Teammates by Peter Golenbock, ill. Paul Bacon. HMH Books For Young Readers, 1990. 9780152842864. Click here to purchase.
When I was in fifth grade, my teacher assigned us an essay on our hero (original, I know). I was in the middle of a major Jackie Robinson phase. I loved the whole “courage not to fight back” mantra, the way he played (have you seen him steal home?), and especially, the book Teammates written by Peter Golenbock and illustrated by Paul Bacon. So when I heard about the assignment, I knew immediately who I would write about.
I came home and told my mom about the assignment. “Who do you think you’ll write about?” she asked. Herman “Pee Wee” Reese, I said. The guy who, by putting his arm around Jackie Robinson’s shoulders in full view of a crowded stadium, hushed the bigoted spectators and bought Robinson a bit of a respite from the hate and vitriol regularly hurled at him.
“No, you won’t,” my mom said decisively. I was surprised, since like me, she was a big Robinson, Reese, and Teammates fan. Also, she rarely interfered in my schoolwork.
“Uh, why?” I said.
“You may write about Jackie Robinson, or you may write about them both,” she said. “You will not elevate a White man to hero status, especially over Jackie Robinson, for the mere act of putting his arm around someone’s shoulders. Jackie Robinson was the real hero.” (Those probably weren’t her exact words, but that’s how it’s enscripted in my memory.)
|Jackie Robinson steals home in Game 1 of the 1955 World Series.
And then I was forced to self-examine. Why had I, despite being so thoroughly obsessed with Robinson, defaulted to Reese as my hero? And what did that say about me? 11-year-old-me didn’t have the language or tools to grapple with this, but I had a vague sense that it was something very ugly within me, a predilection for White saviorism and a willingness to elevate White people over Black people even within the Civil Rights movement, thereby co-opting that movement. For years after this incident, I connected this vaguely negative, un-articulable feeling to the book that had spurred it. I put Teammates aside for a long time.
Roughly fifteen years later, I revisited it in the midst of a long process of re-educating myself about race and racism, and Teammates is now once again a favorite of mine. I’ve been thinking about it non-stop over the past week, in light of the protests of police brutality and institutional racism launched by Colin Kaepernick and the resulting national conversation. I feel certain that some of the commentators demanding that the NFL “keep politics out of sports” would benefit from reading Teammates, which reveals the truth that politics is already, and always has been, in sports. And, I always encourage educators to be thoughtful and deliberate in how they read and teach Teammates to children.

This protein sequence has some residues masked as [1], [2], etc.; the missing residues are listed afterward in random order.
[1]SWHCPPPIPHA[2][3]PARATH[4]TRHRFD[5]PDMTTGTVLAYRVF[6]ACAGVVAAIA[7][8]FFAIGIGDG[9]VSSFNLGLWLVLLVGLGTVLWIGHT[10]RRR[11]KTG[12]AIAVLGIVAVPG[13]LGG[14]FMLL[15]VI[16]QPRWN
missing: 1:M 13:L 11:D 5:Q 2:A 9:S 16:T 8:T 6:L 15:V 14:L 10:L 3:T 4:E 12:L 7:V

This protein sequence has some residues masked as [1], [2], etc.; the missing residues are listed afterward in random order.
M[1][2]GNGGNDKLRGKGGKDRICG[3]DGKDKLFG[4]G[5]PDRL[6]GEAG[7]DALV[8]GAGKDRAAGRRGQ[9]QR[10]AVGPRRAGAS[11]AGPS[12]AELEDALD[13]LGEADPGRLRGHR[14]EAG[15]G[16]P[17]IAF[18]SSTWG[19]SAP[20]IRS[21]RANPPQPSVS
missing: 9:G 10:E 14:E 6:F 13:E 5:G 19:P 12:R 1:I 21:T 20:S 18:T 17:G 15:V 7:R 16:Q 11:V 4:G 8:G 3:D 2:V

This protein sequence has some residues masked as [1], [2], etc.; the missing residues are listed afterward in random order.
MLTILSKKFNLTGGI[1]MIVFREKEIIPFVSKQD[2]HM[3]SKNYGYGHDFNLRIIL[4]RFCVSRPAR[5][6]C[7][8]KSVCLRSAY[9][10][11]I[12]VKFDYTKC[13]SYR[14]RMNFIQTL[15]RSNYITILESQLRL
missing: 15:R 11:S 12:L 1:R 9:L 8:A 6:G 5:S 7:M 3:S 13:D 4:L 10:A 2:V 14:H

In Teammates, straightforward and accessible text pair with a combination of black-and-white photographs and painterly watercolors to tell the story of the Robinson/Reese friendship. Segregation, the Negro Leagues, the KKK--Golenbock uses just the right level of detail to skillfully set the historical context, yet this is no “single story” of Black pain. Even as the injustices of segregation are listed, the Negro Leagues are introduced as “two wonderful baseball leagues”.
I wish Golenbock had devoted similar space to the more positive and uplifting aspects of Robinson’s character and backstory; the list of indignities to which he was regularly exposed, from fellow Dodgers (I will not call them “teammates”) refusing to eat with him to pitchers aiming at his head, is gut-wrenching, as is the palpable tension and discomfort in Robinson’s face and body language in the team picture that appears in the book. It would have been nice to balance these painful elements with positive stories of Robinson’s incredible sports feats, home life, and family.
|The 1947 Dodgers. Most of the (White) players appear comfortable and relaxed; Jackie Robinson sits with his arms and legs held tight into his body and his brow furrowed, appearing tense and uncomfortable.
Details of Reese’s life are similarly sparse in Teammates. We get the highlights: he grew up in the thick of segregated Louisville, KY; the Cincinnati spectators hurling hate and bigotry at Jackie Robinson could have been his neighbors. Reese must have had a strong moral compass to fly in the face of his upbringing and most of the Dodgers by forming a friendship with Robinson, and a strong backbone to demonstrate that friendship publicly, but Teammates manifests the arm-around-the-shoulders moment a little too simplistically. I could see these final pages becoming fodder for a White Savior narrative in the hands of an irresponsible educator or caregiver. I could also see it becoming a highly useful tool for teaching about advocacy and taking risks to stand up against bullies and oppressors in the hands of a skilled teacher. As is true for so many books, its substance depends on its delivery.